Running Tips for Non-Runners

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After I ended my volleyball career I was not totally sure what to do for workouts. Because I was an athlete, working out was part of my regular routine so forcing myself to get to the gym was never the issue. The problem I began to face was trying to fall in love with the workout. As a volleyball player, I could use practice time as an escape from my life and I struggled to find that again. So, I started running. And let me tell you this was not easy. Never before in my life did I consider myself a runner, so the first few weeks were brutal. I honestly could barely get myself through a mile. Over time I trained myself and fought through the mental battle in order to succeed. Here are a few tips that worked best for me individually, and might help those of you who want to get better at long distance running.


  1. Just start doing it

The absolute first thing you have to do is get yourself motivated to try it. Do not get discouraged when your body is dead after .4 of a mile. You WILL get better. Practice running 3-4 times a week get on the treadmill or run outside for at least 20 minutes. If you need to stop and walk, that’s okay just listen to your body, but make sure you are running for at least 20 minutes.


  1. Time Yourself

After about a week or two of light running, start to test yourself. Run at least half a mile to a mile and keep track of your time per lap. When you are first beginning, you might not be able to keep a steady pace, but try your best to run at a constant pace. What you want to avoid is starting off really strong and using all your energy on the first two laps, and then failing to finish the rest. Start at a slow pace so you can run for a longer time.


  1. Increase your distance every few days

Every few times you run, start to push yourself a little further. This is how you will train yourself to get better. Even if it is only .2 further than before, your body will soon adapt to running. This is also about mental toughness. Sometimes you need to just force yourself to go the extra distance. If you can’t do it, then stop, but really try your best to increase just a little because over time it will add up.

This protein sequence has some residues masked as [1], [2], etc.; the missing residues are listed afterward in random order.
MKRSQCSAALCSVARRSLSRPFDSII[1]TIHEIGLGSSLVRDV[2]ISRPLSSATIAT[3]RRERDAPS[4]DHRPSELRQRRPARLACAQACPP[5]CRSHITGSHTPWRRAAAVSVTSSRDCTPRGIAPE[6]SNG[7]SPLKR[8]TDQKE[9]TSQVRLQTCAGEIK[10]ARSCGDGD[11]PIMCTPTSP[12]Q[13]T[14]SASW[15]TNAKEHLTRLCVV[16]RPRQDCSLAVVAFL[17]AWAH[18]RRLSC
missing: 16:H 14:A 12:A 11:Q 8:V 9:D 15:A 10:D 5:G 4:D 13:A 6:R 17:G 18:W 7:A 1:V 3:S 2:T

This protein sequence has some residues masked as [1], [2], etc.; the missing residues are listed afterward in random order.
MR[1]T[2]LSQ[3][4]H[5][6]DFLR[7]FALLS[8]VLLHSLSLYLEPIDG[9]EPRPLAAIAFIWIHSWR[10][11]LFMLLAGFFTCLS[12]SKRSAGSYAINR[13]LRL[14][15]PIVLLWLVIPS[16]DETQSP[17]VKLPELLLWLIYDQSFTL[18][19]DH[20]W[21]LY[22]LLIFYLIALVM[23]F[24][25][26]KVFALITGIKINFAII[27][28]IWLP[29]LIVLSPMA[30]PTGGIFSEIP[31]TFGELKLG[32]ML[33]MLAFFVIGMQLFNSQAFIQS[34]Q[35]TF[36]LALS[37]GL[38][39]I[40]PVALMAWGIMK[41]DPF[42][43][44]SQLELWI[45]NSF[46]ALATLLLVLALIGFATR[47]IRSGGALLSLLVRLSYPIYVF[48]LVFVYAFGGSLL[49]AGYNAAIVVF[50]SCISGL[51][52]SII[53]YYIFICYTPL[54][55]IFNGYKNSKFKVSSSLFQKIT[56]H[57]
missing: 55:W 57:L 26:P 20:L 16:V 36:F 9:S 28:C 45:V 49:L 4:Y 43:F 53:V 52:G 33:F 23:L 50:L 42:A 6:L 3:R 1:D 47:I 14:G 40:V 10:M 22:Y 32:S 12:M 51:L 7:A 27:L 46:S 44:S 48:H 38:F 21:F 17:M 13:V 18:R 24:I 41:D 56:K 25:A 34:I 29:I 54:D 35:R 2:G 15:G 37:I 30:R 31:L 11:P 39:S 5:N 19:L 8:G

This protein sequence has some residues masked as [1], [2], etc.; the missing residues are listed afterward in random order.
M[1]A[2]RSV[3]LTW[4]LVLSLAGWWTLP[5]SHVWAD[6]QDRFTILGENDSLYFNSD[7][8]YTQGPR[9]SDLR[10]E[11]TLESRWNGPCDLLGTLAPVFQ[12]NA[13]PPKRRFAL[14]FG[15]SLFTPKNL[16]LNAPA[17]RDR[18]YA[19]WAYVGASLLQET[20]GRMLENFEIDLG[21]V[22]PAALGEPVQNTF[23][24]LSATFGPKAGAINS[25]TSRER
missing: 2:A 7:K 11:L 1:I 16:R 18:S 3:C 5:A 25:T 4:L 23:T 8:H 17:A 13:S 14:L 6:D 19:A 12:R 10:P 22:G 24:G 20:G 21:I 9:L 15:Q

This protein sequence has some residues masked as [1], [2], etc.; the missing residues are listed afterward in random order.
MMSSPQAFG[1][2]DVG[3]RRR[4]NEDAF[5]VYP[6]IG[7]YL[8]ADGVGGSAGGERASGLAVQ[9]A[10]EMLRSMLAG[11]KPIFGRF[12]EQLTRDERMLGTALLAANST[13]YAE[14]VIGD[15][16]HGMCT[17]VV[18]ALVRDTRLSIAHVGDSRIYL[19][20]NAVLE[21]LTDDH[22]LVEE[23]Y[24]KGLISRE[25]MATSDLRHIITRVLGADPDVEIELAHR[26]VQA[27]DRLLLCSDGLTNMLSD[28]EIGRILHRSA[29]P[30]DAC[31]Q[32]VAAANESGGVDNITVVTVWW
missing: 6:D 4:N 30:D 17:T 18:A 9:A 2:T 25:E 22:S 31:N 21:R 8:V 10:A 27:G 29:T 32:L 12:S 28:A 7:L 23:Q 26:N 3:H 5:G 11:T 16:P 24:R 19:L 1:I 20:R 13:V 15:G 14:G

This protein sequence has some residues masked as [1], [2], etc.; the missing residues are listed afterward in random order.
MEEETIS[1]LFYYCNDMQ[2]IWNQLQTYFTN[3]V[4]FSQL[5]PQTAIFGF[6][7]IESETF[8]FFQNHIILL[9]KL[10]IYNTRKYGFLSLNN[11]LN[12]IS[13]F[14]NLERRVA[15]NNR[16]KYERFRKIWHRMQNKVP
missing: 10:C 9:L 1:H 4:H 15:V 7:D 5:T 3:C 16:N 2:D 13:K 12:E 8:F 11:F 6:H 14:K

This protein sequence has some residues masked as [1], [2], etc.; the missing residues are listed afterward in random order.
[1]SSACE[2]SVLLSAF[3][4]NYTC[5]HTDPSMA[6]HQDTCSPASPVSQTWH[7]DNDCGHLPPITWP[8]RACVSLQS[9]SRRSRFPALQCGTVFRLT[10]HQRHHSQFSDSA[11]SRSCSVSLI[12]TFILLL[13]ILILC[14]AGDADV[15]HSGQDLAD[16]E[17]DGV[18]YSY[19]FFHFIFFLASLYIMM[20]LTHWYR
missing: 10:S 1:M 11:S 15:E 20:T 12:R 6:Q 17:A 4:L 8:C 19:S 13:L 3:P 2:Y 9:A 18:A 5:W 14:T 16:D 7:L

1. Listen to your body

Sometimes you will get on the treadmill, feel good and will be able to run four miles. And other times you will struggle to get through one. This was one of the hardest battles I faced. Listen to your body and rest if you have to. It is not good to run long distance more than twice a week. If you are not feeling up to it then run at a slower pace or even take this day to speed walk on an incline. However, don’t mistake fatigue for laziness. Sometimes you have to push through the first mile before your body gets in the swing of things.

  1. Fight the mental battle-

The biggest struggle for me is fighting the urge to stop. Most people are physically fit enough to run long distance but they lack the mental strength in order to get there. Sometimes I get so bored, and my body thinks that means that I am too tired to keep going. What helps with this is setting goals. These goals can be pace, distance, trying new routes and sometimes even counting calories. This actually distracts me from thinking about running and ultimately allows me to go further.


The number one thing I can tell you is to not get discouraged. It takes a while for your body to get used to running; it took mine an entire semester to get good at it. Take it slow, set goals and do not mistake boredom for being fatigued. Running can sometimes get boring so run with friends, play music or even watch TV. Whatever you need to do to make it enjoyable.


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